Back in the day, one of the great perks of working for the Cubs was getting to meet lots and lots of interesting people – especially in the entertainment industry. Perhaps you’ve heard that the Cubs are somewhat popular?!
Heck, two of my most surreal phone calls were of the celebrity nature.
There was the voicemail left for me on my work line a week after Pearl Jam played Soldier Field in 1995, which went something like this: “Hey Chuck, this is Eddie. Thanks for coming out last week. I know it was a tough loss tonight, but if you get a chance, I’m staying at the ‘Xxxxxx’ Hotel. Call xxx-xxx-xxxx. Ask the operator for ‘Xxxx Xxxxxx’ – and she’ll transfer the call to me. I’ll be in town for the next week. I’d love to meet you.”
That was Eddie, as in Eddie Vedder. The “x’s” are there to protect the innocent.
And then there was the phone call from a guy in Southern California who called the Cubs’ Media Relations department to have a message relayed.
Chuck: “Media Relations office, this is Chuck speaking. How may I help you?”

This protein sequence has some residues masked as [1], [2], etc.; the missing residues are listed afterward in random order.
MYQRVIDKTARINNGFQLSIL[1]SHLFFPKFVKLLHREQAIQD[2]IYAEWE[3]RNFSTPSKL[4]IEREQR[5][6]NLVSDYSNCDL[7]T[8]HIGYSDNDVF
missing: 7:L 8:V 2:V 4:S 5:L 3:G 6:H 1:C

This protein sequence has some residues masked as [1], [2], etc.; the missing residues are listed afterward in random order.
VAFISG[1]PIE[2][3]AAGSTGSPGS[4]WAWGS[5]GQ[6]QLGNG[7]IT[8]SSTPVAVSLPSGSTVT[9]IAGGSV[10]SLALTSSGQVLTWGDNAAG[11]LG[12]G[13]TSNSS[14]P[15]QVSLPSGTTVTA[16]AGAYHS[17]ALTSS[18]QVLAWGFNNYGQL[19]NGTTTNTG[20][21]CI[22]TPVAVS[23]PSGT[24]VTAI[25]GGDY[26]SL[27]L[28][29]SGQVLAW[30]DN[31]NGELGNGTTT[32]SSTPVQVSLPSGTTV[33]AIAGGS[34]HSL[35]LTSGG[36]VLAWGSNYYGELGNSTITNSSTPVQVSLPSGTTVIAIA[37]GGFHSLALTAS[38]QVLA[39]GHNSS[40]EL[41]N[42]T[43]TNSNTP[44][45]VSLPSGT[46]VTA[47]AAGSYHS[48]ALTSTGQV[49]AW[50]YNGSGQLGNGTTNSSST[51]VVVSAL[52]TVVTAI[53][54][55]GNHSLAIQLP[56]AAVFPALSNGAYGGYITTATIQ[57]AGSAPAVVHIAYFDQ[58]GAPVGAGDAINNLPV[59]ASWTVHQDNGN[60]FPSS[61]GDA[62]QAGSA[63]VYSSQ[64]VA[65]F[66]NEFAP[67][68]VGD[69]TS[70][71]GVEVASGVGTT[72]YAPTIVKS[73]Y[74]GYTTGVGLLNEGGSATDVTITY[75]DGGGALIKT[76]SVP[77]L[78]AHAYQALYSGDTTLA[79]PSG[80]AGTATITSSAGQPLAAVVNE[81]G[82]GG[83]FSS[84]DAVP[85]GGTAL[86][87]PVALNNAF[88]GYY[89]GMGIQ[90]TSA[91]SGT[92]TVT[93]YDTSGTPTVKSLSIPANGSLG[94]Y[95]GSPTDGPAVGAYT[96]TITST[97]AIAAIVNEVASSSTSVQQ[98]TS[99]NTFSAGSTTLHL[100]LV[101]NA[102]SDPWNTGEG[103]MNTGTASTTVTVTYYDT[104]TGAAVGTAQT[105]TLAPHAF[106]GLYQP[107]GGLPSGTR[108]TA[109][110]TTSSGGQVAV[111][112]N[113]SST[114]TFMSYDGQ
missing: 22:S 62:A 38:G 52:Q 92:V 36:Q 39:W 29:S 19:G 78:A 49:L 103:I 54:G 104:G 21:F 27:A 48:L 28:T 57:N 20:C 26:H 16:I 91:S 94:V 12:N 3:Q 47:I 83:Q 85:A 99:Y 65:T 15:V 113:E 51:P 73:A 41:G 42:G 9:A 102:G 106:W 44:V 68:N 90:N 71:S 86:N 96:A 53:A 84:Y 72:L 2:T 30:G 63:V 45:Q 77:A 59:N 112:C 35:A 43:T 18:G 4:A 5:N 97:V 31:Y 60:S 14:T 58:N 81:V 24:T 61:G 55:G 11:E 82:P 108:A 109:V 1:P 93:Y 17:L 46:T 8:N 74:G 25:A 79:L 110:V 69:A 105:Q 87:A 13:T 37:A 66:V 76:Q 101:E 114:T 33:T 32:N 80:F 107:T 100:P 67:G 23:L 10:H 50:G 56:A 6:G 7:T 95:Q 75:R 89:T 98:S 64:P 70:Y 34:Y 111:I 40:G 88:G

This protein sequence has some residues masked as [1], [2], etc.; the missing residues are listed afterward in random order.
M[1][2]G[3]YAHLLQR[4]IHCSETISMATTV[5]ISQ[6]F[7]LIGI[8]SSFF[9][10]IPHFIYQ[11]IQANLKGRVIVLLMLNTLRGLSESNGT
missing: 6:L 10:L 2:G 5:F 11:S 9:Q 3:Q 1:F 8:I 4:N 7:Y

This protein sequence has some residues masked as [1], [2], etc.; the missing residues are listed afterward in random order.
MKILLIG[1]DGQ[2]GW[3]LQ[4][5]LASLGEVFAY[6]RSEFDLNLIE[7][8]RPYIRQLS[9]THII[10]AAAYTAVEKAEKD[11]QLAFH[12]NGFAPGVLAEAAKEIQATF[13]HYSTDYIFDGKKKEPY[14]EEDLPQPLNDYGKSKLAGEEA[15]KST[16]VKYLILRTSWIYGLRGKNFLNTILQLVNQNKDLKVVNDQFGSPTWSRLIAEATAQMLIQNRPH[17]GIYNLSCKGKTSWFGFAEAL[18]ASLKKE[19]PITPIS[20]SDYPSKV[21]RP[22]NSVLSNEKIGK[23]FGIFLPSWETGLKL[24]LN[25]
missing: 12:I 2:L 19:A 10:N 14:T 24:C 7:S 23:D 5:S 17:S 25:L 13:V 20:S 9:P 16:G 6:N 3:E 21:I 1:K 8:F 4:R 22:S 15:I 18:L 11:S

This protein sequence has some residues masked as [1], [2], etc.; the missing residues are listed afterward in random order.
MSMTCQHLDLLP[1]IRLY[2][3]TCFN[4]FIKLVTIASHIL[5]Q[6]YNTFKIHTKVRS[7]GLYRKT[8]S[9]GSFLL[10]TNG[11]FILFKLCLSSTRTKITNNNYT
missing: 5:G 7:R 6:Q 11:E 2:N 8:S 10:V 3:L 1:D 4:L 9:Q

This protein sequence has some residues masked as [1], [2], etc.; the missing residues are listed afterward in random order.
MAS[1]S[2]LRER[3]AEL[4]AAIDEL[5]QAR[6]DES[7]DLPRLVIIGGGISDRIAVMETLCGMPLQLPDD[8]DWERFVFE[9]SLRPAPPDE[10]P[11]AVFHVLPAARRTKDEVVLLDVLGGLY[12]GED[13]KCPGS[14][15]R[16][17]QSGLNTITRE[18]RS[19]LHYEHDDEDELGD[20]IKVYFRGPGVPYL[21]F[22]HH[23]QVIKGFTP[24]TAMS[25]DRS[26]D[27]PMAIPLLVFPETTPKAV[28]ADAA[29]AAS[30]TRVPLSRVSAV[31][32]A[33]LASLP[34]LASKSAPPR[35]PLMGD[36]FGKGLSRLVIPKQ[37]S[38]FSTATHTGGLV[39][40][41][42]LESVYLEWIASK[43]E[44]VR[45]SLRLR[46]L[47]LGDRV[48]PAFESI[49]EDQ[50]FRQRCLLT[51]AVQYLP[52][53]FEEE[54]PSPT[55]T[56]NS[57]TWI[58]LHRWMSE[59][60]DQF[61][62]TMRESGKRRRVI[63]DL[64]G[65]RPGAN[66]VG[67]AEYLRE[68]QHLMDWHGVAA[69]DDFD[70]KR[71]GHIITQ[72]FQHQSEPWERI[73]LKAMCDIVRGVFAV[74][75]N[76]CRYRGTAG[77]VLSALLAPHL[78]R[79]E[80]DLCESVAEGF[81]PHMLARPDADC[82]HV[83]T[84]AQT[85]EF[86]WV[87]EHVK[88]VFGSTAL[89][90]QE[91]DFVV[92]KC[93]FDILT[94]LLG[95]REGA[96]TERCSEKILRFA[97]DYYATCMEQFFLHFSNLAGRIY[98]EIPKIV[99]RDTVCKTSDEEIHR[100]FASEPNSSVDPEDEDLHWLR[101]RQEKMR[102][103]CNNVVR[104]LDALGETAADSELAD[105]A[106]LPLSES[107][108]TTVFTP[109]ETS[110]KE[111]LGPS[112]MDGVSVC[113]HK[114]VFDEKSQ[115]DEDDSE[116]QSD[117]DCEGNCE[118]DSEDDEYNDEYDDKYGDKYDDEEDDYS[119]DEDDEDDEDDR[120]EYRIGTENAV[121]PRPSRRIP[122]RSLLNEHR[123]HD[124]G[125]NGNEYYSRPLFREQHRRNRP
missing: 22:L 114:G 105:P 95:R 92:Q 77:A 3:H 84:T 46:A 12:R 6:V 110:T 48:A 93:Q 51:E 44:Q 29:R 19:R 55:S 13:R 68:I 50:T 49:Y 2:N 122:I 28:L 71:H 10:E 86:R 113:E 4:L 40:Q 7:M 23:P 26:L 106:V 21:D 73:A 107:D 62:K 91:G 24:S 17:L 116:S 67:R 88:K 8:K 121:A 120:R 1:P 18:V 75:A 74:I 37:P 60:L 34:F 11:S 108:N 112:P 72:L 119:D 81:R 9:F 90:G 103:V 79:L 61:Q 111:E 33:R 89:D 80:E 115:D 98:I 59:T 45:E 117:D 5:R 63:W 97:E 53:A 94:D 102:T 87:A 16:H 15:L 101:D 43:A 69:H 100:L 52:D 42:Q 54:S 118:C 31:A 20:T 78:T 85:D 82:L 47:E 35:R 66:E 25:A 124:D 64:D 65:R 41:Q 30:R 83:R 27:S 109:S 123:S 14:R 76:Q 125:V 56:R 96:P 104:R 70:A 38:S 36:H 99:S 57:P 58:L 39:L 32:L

Caller: “Hi, this is Ray Manzarek of The Doors. The Cubs are in Los Angeles and I was supposed to let Mark Grace know to leave me some tickets. I don’t know where the team is staying. Can you help me out?”
How do you not stare at the phone after that conversation ended?
Note to my readers: For the record, my most surreal phone call took place in my high school days, when a guy named Chuck Wasserstrom called my parents’ house looking to see if he was related to my dad. “Hello, my name is Chuck Wasserstrom.” Uh, my name is Chuck Wasserstrom. I don’t know if that call was more surreal or frightening. Anyway …
Looking back, I think I took it for granted how cool it was to meet some of the people I came across.
When a movie was filmed at Wrigley Field or in the vicinity, invariably, you’d bump into an actor – so I was able to meet big names like Billy Crystal and Gregory Hines when they were in town for “Running Scared” … and John Goodman when he was shooting “The Babe” … and a lot of the actors when “A League of Their Own” was at the ballpark.